Today I had a bit of a nightmare with regards to loading SWFs into AIR. Specifically, I am loading my SWFs from somewhere inside app-storage://, and those SWFs use Flash CS4 UI components. These components extend UIComponent which accesses the stage object. When you attempt to load and add this child SWF to the display list of your AIR app, it generates a SecurityErrorEvent which stops things, dead.
The AIR app owns the stage object, there is only one Stage instance, and depending on what security sandbox the content SWF is loaded into, the child SWF is not allowed access to that stage because it could run amok.
The problem is, when you load a SWF file in AIR, it’ll be run in one of 5 security sandboxes, you can trace Security.sandboxType to see which. These range from the full-access “application” sandbox when loading from the un-modifiable app:// directory, to “local-with-file/network” when loading from app-storage://, to the “remote” sandbox when loading from a server. The latter allows you to use Security.allowDomain() and cross-domain policy files to exert some control as you would in web-based Flash. I won’t go into the exact details of all 5 types here, Adobe have a good article on the sandboxes here.
Either way, I needed to load SWFs from app-storage:// as this is where my application downloads content to, and this content may refer to stage, simply by using Flash CS4 UI Components. Unfortunately there doesn’t seem to be a way to use Loader/SWFLoader/Image to load a SWF from this directory and give it the relevant trust; no amount of tweaking LoaderContexts or ApplicationDomains seemed to allow this. The problem is well documented online, but the solution was hard to come by.
It turns out that you can use a URLLoader to load the raw binary data for a SWF, and then use Loader.loadBytes() or SWFLoader.load(bytes) to bypass this restriction. Word of warning: this is NOT recommended unless you have full control over where your SWFs are coming from, you are effectively allowing arbitrary code to be run within your application with full access to the file system etc.
Below I show a code snippet that illustrates the main points, I’m missing out the rest of the class where I define the members, import classes etc as that’s probably quite obvious.
public function TestLoadBytes()
urlLoader = new URLLoader();
urlLoader.dataFormat = URLLoaderDataFormat.BINARY;
urlLoader.addEventListener(Event.COMPLETE, urlLoaderCompleteHandler, false, 0, true);
urlLoader.addEventListener(IOErrorEvent.IO_ERROR, urlLoaderIOErrorHandler, false, 0, true);
urlLoader.addEventListener(HTTPStatusEvent.HTTP_STATUS, urlLoaderHttpStatusHandler, false, 0, true);
urlLoader.addEventListener(SecurityErrorEvent.SECURITY_ERROR, urlLoaderSecurityErrorHandler, false, 0, true);
swfLoader = new Loader();
swfLoader.contentLoaderInfo.addEventListener(Event.INIT, animLoadCompleteHandler, false, 0, true);
protected function urlLoaderCompleteHandler(event:Event):void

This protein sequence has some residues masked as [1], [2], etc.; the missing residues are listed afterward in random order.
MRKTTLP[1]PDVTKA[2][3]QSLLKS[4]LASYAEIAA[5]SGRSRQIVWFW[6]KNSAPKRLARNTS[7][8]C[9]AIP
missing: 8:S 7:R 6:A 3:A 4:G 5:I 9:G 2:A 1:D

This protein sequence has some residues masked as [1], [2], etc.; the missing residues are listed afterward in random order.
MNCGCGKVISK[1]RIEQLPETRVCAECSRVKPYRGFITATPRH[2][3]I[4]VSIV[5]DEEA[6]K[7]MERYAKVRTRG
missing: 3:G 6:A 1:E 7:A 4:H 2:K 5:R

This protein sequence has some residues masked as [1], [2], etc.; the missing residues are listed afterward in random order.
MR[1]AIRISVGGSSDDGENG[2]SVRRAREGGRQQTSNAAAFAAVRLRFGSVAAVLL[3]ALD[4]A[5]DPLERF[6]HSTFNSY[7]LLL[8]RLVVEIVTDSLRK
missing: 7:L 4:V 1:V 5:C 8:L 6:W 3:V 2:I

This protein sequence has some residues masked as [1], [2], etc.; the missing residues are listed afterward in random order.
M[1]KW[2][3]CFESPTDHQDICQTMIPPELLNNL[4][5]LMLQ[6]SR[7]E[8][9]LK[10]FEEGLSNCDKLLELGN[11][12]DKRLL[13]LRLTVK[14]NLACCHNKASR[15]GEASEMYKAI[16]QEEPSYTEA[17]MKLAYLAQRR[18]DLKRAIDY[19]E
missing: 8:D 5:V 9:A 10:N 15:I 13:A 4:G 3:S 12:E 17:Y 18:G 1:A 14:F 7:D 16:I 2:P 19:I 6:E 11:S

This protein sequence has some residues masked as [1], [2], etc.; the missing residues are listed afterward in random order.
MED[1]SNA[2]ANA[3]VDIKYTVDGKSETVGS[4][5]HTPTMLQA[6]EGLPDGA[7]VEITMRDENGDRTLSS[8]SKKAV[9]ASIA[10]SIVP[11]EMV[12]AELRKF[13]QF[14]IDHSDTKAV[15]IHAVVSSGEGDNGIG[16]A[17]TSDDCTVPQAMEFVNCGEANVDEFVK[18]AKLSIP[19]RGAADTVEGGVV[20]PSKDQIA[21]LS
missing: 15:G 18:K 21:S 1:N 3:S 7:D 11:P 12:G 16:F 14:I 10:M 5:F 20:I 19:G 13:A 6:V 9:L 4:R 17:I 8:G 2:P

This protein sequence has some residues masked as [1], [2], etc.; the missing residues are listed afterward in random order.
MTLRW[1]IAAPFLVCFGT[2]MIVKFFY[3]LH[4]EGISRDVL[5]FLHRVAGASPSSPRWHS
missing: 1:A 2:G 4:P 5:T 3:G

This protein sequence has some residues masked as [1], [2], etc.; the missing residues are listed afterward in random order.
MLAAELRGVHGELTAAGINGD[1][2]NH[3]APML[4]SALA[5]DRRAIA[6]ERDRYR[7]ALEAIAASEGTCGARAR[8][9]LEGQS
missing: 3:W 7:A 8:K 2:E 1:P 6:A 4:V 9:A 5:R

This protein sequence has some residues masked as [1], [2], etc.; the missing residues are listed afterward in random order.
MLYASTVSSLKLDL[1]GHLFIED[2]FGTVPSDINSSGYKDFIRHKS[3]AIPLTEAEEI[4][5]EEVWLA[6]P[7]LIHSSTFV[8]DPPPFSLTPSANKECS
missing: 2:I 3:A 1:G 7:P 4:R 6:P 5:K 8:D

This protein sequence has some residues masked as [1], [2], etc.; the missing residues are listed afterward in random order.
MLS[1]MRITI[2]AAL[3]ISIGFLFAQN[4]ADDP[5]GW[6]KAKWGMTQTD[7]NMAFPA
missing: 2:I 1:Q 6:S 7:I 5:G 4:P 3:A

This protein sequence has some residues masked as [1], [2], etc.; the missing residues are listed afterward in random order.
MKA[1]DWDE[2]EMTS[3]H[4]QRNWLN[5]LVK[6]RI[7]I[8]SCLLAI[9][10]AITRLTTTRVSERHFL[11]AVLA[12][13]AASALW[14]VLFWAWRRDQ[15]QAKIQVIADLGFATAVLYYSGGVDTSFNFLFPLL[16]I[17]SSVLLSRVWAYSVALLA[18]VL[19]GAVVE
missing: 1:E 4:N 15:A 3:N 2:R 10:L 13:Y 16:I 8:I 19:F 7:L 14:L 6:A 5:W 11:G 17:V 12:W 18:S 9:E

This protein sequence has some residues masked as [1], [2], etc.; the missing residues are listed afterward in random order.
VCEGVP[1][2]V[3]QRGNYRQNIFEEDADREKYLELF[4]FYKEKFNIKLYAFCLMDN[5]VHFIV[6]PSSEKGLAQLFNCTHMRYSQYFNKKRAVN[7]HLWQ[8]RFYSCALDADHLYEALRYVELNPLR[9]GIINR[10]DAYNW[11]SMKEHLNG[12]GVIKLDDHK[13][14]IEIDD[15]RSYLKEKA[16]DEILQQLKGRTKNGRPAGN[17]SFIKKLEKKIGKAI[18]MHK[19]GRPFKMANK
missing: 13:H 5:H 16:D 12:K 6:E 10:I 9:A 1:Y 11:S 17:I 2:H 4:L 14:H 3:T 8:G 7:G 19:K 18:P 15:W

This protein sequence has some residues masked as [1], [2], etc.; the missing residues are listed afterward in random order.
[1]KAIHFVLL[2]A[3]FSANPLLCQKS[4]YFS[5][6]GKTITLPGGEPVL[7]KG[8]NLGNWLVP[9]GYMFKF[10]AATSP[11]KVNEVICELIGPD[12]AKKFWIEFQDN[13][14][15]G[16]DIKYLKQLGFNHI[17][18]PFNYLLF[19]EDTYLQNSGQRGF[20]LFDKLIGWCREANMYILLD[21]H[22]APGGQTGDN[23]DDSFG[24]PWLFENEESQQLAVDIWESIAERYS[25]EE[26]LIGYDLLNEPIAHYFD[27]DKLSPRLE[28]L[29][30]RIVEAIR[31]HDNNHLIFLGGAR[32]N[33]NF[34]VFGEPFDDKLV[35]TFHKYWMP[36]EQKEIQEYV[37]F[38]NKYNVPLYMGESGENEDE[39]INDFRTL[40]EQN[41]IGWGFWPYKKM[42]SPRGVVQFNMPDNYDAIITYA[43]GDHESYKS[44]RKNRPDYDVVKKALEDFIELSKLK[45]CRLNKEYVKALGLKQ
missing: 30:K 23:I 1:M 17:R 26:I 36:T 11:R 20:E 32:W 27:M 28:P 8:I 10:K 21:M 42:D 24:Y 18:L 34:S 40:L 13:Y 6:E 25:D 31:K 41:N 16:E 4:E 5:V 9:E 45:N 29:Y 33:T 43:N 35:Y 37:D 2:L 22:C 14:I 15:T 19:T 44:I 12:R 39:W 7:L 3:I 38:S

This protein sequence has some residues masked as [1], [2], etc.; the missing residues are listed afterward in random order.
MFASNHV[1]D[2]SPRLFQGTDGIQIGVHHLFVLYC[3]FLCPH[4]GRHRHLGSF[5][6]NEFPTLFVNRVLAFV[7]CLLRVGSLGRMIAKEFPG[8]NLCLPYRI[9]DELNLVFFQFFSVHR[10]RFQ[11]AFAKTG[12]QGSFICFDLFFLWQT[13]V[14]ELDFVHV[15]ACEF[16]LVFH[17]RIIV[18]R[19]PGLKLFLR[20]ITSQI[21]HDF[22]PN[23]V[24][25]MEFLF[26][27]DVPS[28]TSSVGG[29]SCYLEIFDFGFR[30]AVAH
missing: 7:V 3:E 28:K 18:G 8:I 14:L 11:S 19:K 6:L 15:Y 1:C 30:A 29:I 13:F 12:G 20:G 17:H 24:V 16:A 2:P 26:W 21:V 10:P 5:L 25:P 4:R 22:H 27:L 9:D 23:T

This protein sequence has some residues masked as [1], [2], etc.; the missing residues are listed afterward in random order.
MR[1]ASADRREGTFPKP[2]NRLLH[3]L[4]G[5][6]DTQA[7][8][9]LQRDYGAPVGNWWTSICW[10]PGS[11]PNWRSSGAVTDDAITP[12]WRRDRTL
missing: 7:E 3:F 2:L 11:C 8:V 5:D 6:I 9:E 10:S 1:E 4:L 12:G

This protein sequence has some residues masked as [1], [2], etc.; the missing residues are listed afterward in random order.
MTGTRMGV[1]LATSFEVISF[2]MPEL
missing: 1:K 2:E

var lc:LoaderContext = new LoaderContext(false, null);
lc.allowLoadBytesCodeExecution = true;
You may notice here I’m also setting “allowLoadBytesCodeExecution” on the LoaderContext for the URLLoader. This is to enable ActionScript execution in the loaded SWF. Again, I should emphasise the warning, but the only other workaround I’m aware of is to use a HTMLControl to display your loaded SWF which allows you to specify a sandbox and also gives that SWF its own Stage, but I couldn’t face running a load of HTMLControls that for the sake of getting stage access in a child SWF.
If you don’t have 100% control over the SWFs you are loading you can put in place validation checks and measures to increase security. There’s a good discussion of this in the comments over at Ethan Malasky’s blog.
So far I haven’t mentioned how to communicate with our newly loaded SWFs… this is where AIR differs from the web Flash Player. The LoaderInfo class gains a “sharedEvents” EventDispatcher instance, which can be used to dispatch events between the two sandboxes. There’s also a mechanism to call functions between the two (similar to LocalConnection), that can be found in LoaderInfo.parentSandboxBridge and LoaderInfo.childSandboxBridge properties respectively.
In the parent SWF we listen to the Event.COMPLETE event for a SWFLoader instance:
protected function swfLoaderCompleteHandler(event:Event):void
swfLoader.contentLoaderInfo.sharedEvents.addEventListener(MyEvent.SOME_EVENT, someEventHandler, false, 0, true);
In the SWF being loaded, we dispatch events in a similar way:
loaderInfo.sharedEvents.dispatchEvent(new MyEvent(MyEvent.SOME_EVENT, "SomeParam", someFuncRef, true));
I haven’t covered the use of the parent/childSandbox bridge objects which can be used to directly expose and call methods because you can achieve much the same using this sharedEvents approach in a more decoupled way. For example the Event you are dispatching can contain a “callback” function reference that the parent SWF can call when an asyncronous operation has completed.